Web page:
Tools

During development/analysis, I used Adobe Flash Builder 4, Flex SDK 4.1, Adobe AIR and SQLite to do all parsing and visualization.

The final product is a web application and only uses Flex SDK 4.1 (with an xml-file as input). Right-click above the application to view/download the source code.

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Flex tree event ITEM_CLOSE and ITEM_OPEN dispatched too soon

I’m not really sure if Adobe would agree that these events are dispatched too soon, but here’s the story.

If you manually click on a tree item that has children, the tree component processes this event immediately and dispatches one the mentioned events. If you are listening to these events, you will find out that during handling the event, the tree property ‘isItemVisible’ does not give expected results.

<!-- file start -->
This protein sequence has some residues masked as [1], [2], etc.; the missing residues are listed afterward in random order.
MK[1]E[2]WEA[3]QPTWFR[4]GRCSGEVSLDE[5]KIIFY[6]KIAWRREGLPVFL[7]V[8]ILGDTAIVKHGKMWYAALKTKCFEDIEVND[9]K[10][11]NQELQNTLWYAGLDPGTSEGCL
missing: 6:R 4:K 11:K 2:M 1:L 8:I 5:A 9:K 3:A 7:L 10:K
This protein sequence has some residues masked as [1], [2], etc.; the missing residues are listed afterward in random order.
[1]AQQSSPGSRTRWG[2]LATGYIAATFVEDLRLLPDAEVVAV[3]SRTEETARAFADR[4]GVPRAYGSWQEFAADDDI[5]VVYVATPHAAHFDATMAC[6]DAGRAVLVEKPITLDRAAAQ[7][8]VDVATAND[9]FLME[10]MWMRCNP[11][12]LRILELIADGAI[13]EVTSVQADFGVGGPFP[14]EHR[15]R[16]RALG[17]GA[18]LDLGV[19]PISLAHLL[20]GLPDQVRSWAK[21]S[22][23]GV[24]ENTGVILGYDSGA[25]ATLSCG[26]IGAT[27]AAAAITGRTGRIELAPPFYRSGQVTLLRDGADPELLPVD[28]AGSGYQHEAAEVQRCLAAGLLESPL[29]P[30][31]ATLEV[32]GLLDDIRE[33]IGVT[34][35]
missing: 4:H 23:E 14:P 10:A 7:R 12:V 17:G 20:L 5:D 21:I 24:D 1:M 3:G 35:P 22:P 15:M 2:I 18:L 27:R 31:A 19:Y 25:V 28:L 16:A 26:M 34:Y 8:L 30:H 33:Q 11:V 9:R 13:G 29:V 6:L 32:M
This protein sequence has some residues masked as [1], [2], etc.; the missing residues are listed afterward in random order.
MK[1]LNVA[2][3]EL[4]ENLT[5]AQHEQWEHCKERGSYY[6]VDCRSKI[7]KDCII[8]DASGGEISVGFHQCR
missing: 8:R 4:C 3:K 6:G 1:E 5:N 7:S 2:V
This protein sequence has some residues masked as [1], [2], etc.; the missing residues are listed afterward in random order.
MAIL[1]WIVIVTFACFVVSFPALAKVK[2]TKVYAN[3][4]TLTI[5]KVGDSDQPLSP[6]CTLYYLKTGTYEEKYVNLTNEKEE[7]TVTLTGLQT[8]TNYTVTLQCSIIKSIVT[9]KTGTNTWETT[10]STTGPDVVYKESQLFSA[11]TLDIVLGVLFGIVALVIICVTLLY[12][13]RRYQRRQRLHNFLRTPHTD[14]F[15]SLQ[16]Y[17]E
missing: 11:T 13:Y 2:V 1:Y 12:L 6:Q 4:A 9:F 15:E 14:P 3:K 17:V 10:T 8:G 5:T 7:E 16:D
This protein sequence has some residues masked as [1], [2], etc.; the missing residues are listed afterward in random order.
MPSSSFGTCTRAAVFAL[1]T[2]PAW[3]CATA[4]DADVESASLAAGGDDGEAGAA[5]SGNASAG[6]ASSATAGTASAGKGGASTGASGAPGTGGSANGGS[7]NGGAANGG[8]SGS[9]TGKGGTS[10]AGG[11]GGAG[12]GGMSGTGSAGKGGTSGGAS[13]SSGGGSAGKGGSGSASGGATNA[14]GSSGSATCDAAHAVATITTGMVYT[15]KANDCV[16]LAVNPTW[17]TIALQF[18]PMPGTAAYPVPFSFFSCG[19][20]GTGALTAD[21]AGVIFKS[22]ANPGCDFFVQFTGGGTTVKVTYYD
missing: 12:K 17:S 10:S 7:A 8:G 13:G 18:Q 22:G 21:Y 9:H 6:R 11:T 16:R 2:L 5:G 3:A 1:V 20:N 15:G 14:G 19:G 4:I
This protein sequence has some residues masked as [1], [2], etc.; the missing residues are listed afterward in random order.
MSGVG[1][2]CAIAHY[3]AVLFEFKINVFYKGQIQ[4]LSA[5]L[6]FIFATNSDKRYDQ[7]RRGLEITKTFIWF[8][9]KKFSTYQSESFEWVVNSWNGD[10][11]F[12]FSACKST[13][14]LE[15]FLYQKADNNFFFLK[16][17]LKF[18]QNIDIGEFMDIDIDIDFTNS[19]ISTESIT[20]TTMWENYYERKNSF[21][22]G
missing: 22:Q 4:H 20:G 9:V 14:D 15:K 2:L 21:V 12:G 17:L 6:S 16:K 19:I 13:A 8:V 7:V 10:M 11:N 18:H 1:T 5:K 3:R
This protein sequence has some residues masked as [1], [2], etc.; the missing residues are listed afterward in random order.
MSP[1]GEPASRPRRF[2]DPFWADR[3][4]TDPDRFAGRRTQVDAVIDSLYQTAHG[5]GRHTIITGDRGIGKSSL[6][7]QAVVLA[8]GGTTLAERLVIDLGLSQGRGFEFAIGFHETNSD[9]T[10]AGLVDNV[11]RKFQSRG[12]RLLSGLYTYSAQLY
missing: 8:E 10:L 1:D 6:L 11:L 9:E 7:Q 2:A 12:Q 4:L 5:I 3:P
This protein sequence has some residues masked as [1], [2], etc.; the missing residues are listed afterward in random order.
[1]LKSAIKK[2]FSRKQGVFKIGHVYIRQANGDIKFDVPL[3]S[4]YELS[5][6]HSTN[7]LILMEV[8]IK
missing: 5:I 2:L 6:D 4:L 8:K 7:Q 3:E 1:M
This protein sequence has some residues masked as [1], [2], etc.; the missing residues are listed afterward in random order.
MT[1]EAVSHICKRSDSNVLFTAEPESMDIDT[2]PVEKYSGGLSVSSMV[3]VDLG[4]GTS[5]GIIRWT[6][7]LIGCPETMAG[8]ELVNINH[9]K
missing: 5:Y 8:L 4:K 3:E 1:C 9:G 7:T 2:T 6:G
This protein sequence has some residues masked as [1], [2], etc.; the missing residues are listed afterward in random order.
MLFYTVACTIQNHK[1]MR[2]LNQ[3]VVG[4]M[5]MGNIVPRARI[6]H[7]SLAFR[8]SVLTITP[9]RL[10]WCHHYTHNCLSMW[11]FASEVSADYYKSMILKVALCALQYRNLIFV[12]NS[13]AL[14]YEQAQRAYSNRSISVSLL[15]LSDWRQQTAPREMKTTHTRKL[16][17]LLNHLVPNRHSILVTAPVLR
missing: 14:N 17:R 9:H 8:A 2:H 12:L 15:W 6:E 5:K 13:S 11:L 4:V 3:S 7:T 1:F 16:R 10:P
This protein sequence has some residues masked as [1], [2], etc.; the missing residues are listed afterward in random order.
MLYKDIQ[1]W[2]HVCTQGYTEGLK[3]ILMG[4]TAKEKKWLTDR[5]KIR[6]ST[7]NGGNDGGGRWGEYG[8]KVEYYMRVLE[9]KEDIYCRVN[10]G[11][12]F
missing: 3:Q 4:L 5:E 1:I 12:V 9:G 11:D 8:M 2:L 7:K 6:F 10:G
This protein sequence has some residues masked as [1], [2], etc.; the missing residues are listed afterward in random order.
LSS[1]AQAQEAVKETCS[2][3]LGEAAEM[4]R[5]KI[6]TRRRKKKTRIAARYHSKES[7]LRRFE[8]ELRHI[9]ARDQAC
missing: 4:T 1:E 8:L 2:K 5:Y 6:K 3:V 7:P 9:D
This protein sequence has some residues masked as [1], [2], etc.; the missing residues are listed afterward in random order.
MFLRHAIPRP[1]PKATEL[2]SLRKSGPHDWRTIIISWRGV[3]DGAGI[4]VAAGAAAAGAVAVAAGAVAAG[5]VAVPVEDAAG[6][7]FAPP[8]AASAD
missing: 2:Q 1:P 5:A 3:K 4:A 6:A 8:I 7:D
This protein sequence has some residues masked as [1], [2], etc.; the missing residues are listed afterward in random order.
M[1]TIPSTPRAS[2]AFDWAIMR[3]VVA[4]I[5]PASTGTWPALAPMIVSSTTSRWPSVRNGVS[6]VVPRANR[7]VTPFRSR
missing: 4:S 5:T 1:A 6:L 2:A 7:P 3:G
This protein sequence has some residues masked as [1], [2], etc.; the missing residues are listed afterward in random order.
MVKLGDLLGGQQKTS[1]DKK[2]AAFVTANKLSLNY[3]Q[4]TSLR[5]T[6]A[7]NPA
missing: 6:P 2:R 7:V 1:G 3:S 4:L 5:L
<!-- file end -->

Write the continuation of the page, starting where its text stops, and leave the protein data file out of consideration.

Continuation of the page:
I would expect that handling the event ITEM_CLOSE, the property ‘isItemVisible’ would return false for the closed item and its children. But this is not true, because at this point the tree has not updated the variable ‘visibleData’ that is used in the method ‘isItemVisible’. The variable ‘visibleData’ is updated in the function updateDisplayList(). So you’ll have to wait for the event updateComplete if you want to access an updated ‘isItemVisible’.

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Away3DLite uses an inverted y-axis

I switched over from Away3D to Away3DLite, hoping that my performance issues would be solved. And indeed, Away3DLite is much faster than it’s big brother. However, I suddenly noticed that the y-axis seemed to be inverted (negative values above the root and positive values under the root). I first thought I made some errors with the camera and that I was seeing everyting upside down.